The result is too often frustration and failure. I can’t help but conclude that designers are not given the voice or influence to express their concerns and apply their expertise effectively. As long as designers are not granted equal importance in multidisciplinary teams, I’m afraid this predicament will continue. Due to this misconception, user researchers might eventually be given more credibility in formulating solutions, while ideally designers should address concerns in that area. In my opinion the field of user research, and with it, usability testing, has currently expanded its influence beyond its expertise.
That said, designers should not disregard usability testing— addressing user needs ispart of the job. Some argue over how significant this part is, or should be. I stand by the argument that addressing only user needs, exclusively, is asking for trouble. Note that I explicitly refer to user needs, as opposed to wants, which are really just opinions. Fine for chit-chat while sipping a glass of Montrachet 1978 from Domaine de la Romanée Conti, but not mandatory in a professional environment.
Towards A Better Understanding
Designers and user researchers need to communicate effectively, with mutual appreciation, in order to achieve an optimal outcome. In my opinion, as expressed earlier, user researchers need to have an understanding of fundamental design principles such as typography, emphasis, style, layout, composition, color, perspective, space, placement and size. As a designer, I would be more willing to listen carefully if I knew user researchers valued and understood my point of view, as well as understanding the constraints I face with regard to technology, business, and integrity of design. I sincerely hope that a majority of designers, including myself, will get the opportunity—after a usability study—to sit down with researchers and cooperatively work toward the best solution.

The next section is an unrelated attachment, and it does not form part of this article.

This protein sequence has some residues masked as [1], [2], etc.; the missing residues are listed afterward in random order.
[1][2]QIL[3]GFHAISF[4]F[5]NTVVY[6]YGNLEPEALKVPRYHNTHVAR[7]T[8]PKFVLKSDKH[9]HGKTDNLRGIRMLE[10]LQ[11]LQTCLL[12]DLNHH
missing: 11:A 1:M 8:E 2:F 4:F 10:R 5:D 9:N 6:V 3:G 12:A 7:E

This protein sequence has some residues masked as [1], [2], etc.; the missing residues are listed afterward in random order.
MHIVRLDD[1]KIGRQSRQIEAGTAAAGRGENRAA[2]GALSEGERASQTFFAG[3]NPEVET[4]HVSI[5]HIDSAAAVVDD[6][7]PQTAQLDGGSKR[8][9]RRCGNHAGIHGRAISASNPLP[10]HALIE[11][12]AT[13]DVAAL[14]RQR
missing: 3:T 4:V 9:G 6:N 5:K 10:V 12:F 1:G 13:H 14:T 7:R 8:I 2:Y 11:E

So, why bring the seemingly interminable usability-versus-design debate up—again? It’s not like we haven’t beaten it like a dead horse. We have. But I feel that designers are either giving up on this mêlée by simply ignoring proven usability practices or else by giving in to user researchers’ every whim. Designers need to question the outcome of usability testing. Designers need to stop apologizing for the things they do, and the things they know will improve the experience of technology. The design community should push the boundaries and bring the standard of quality to a higher level. Design is the power to innovate. I think it’s about time the usability field as a whole both recognize and understand this implication, only then can we communicate effectively, with mutual respect and understanding.
Many thanks to Donna Driscoll for her valuable feedback.
Didier P. Hilhorst is a founding partner at Sinelogic and has several years experience in user interface design working with different clients, including non-profit organizations. Didier holds a bachelor’s degree in economics and is presently pursuing a master’s degree in informatics and economics examining the role of branding, usability and human-computer interaction in an online environment at the Erasmus University in Rotterdam, The Netherlands, where he currently resides.